9 Dead In Tuz Khurmatu Bombing Deputy

9 Dead in Tuz Khurmatu Bombing
Deputy Governor of Diyala Assassinated in Baqubah
Poisoned Watermelons

Iraq looked more and more like a macabre horror film on Wednesday, as the Iraqi military announced that someone distributed poisoned watermelon to its troops at a Mosul checkpoint, killing one and making 12 others ill. This according to Deutsche Press Agentur via ash-Sharq al-Awsat. Likewise, 3 children were blown to smithereens in a mortar strike while playing in their yard. Guerrillas launched a rash of a a carbombings Thursday morning. At Baqubah at least 4 are dead, including the deputy governor of Diyala Province. In the city of Tuz Khurmatu a bomb killed 9 Iraqis and wounded 28. In Kirkuk, a carbombing killed two and wounded several others.

On Wednesday , AP reports, a suicide bomber detonated his payload at the main checkpoint for Baghdad International Airport around 9 am on Wednesday, leaving 15 Iraqis wounded and black smoke rising into the sky.

A mortar strike in southern Baghdad killed three children and their uncle. Guerrillas killed two policemen in west Baghdad in a drive-by shooting.

Carol J. Williams of the LA Times argues that the suicide bombings in Iraq are on a scale unprecedented in world history. She writes, “U.S. officials and Iraqi analysts say the insurgents’ resources are increasing on several fronts: money to buy cars and explosives, expertise in wiring car and human bombs, and intelligence leaks that help the insurgents target U.S. and Iraqi forces.” There is no shortage of volunteers for the fatal missions. There is some evidence of Iraqis undertaking suicide missions, as well as the foreign jihadis, and she cites such an anecdote.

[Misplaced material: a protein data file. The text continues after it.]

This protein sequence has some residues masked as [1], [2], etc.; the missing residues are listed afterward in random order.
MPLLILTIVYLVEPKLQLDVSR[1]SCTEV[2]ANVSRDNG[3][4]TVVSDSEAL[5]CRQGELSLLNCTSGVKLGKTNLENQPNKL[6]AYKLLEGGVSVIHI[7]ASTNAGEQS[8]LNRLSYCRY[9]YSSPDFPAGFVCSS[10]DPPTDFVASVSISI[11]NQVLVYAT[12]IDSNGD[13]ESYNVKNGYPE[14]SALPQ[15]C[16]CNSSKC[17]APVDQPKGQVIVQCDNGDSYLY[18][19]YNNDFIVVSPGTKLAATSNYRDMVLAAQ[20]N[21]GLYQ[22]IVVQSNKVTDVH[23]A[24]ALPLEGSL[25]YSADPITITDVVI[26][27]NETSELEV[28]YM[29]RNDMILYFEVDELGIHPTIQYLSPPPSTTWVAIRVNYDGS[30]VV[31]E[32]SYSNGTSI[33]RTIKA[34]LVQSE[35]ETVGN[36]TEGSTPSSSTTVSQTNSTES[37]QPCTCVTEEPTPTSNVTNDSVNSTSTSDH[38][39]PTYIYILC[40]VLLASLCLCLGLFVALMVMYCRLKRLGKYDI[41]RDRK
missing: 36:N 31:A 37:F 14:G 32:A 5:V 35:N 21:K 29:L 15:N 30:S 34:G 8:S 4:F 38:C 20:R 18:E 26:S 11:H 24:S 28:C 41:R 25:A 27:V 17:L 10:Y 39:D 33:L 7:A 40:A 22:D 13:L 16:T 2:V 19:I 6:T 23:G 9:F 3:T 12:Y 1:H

The British military in southern Iraq is making plans to withdraw to bases and ultimately to depart the country. They hope to turn security over to Iraqi police and other security forces. The Financial Times is too genteel to say so, but for all practical purposes most security in southern Iraq has for some time been provided by the Badr Corps, the Dawa Party paramilitary, and the Sadrists of various stripes–i.e. by religious party militias. The British have long since acquiesced in this situation, and their just-announced plans simply underline that acquiescence. Given that they have had on the order of 10,000 troops in southern Iraq, and that the southern port city of Basra alone has a population of 1.3 million, they could hardly do otherwise.

Reuters reports that a recent spate of assassinations in Kirkuk are raising ethnic tensions in that powderkeg of a city. The article says that leaders from all three of the city’s major ethnic groups, Kurds, Arabs and Turkmen, have recently been assassinated:

An Arab tribal leader, Nayif al-Jubouri, was killed outside his home on Friday night . . . Jubouri’s family blamed the death on fellow Sunni Arabs because of his friendly ties to rival Kurdish parties. But Mohammed Khalil, the spokesman of an Arab bloc in the local council, said the killing may have been carried out by a militia linked to one of Iraq’s main Shi’ite parties. He said the Badr organisation . . . were opposed to Jubouri because he had ties with the People’s Mujahideen [Mojahedin-i Khalq or MEK], a group that wants to overthrow Iran’s government. The Badr organisation is linked to the Supreme Council for the Islamic Revolution in Iraq . . .

Posted in Uncategorized | No Responses | Print |